Quid pro quo harassment also distinguishes between involuntary and unwelcome. A subject may succumb to the harasser’s advances because of the threat. Even if the victim voluntarily performs a sexual act or otherwise engages with the harasser as a result of the harassment, the subject still has a valid and legal right to fight the harassment as long as the subject can show the harassment was unwelcome.

Hostile work environment harassment

Compared to quid pro quo harassment, in a hostile work environment situation, there may not be an explicit action that occurs if the subject doesn’t take part or comply with the harasser. In this type of harassment situation, harassing conduct can include any action or behavior that is repeated and/or severe enough that one or more employees feel that the workplace has become intimidating or hostile. This means that those subject to the harassment may have a hard time coming into the workplace or that their work performance otherwise suffers.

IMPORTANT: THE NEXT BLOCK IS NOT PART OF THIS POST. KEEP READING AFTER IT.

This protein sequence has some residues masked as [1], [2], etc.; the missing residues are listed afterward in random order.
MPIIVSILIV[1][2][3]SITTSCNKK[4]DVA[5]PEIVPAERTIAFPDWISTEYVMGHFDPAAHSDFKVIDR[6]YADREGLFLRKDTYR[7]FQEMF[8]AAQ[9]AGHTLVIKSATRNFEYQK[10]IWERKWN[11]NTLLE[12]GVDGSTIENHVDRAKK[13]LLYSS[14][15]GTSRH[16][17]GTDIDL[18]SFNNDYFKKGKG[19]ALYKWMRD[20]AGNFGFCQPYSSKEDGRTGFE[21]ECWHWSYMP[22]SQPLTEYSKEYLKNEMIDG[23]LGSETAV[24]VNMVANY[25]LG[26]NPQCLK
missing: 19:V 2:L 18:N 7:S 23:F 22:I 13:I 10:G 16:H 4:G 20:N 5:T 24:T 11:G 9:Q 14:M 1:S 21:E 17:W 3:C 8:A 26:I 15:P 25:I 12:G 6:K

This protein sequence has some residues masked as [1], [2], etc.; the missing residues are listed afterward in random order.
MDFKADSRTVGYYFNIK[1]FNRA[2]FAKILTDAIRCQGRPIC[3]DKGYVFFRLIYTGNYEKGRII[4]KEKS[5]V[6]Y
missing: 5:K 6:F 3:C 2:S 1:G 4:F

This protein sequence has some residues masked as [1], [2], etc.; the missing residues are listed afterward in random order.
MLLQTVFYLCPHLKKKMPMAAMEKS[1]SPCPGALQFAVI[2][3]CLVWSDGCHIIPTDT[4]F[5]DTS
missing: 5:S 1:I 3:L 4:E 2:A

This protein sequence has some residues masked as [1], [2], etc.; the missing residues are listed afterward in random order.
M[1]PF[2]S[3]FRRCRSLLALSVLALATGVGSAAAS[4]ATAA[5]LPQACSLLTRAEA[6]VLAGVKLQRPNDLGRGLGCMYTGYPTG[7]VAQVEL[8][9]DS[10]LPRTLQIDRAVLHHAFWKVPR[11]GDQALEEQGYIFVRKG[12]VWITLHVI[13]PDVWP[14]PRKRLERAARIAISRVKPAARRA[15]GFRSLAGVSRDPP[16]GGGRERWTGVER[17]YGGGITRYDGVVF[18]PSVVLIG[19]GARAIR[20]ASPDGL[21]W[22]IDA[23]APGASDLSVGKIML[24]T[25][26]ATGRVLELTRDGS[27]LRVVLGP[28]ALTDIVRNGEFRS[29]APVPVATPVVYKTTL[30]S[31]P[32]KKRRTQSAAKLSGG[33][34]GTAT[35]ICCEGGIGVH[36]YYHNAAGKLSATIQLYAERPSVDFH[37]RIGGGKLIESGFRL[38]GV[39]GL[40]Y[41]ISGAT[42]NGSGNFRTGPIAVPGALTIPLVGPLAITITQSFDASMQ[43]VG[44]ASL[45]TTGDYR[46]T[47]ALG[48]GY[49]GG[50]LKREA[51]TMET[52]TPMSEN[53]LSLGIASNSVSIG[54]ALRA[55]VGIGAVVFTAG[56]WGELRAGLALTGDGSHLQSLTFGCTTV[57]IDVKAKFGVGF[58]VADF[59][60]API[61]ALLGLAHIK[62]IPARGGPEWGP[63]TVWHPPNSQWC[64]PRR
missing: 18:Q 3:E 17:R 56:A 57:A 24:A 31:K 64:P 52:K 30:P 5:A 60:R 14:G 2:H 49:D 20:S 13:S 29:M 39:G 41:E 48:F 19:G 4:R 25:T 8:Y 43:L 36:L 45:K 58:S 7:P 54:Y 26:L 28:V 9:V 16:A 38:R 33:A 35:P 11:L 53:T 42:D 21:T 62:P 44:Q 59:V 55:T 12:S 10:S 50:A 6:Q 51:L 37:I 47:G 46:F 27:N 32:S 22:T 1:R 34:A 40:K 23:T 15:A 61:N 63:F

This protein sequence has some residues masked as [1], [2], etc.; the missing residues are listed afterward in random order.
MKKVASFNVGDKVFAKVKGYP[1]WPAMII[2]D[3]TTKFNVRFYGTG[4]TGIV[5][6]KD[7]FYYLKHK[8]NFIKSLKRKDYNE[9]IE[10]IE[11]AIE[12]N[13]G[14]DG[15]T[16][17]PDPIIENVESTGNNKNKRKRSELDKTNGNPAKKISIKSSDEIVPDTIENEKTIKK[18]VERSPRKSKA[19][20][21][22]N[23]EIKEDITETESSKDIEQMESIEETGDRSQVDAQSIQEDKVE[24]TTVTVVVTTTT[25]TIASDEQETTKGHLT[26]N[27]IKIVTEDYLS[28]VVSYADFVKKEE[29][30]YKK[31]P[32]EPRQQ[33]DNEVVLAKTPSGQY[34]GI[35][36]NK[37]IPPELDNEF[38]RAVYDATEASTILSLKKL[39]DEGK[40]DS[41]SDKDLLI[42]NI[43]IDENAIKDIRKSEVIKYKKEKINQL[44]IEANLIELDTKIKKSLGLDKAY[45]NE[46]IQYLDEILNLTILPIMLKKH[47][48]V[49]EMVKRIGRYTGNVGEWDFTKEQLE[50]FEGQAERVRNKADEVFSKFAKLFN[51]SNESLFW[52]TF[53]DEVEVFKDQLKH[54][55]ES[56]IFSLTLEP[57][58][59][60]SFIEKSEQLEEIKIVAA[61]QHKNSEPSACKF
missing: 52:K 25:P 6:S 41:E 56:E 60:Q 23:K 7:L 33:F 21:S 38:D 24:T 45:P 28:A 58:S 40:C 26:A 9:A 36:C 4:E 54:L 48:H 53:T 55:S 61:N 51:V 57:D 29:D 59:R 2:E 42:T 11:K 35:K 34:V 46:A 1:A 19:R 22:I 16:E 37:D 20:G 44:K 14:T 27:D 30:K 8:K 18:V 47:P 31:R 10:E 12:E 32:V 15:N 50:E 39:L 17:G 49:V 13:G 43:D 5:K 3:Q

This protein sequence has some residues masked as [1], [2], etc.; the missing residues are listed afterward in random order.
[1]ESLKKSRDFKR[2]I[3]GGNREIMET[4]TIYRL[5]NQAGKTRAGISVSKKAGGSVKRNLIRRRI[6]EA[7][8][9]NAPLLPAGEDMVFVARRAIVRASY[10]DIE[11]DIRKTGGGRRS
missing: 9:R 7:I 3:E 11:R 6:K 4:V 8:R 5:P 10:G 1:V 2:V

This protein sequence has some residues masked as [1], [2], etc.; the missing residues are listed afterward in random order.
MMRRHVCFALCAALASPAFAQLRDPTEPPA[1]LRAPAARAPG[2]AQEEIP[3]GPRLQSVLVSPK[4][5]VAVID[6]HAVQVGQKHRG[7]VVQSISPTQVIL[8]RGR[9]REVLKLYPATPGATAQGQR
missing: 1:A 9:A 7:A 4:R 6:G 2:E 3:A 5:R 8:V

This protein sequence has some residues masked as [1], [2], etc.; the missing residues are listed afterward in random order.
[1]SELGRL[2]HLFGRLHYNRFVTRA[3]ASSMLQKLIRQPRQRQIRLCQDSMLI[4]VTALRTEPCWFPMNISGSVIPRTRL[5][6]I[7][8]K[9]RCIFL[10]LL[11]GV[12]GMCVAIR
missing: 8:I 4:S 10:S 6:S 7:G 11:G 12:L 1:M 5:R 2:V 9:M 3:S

Some examples of behavior that can lead to a hostile work environment include:

  • Making offensive comments or jokes related to someone’s person, including racial slurs, name-calling
  • Bullying, including mental and physical assaults
  • Physically threatening or intimidating someone
  • Getting other colleagues involved in joking, bullying, or otherwise making fun of the subject, which can escalate the situation in speed and intensity

Importantly, these actions don’t have to take place in a face-to-face environment to eventually lead to a hostile work environment. With the advent of the internet and our reliance on it for business purposes, a harasser can act offensively online, by bullying or making offensive comments to someone online via emails, instant messages, social media, photographs, etc.

Generally, this type of harassment must take place over time. A single incident or isolated event may not be considered hostile work environment harassment unless it is extraordinarily severe or egregious. In proving a case of hostile work environment, the courts will look for repeated, frequent, and sustained conduct.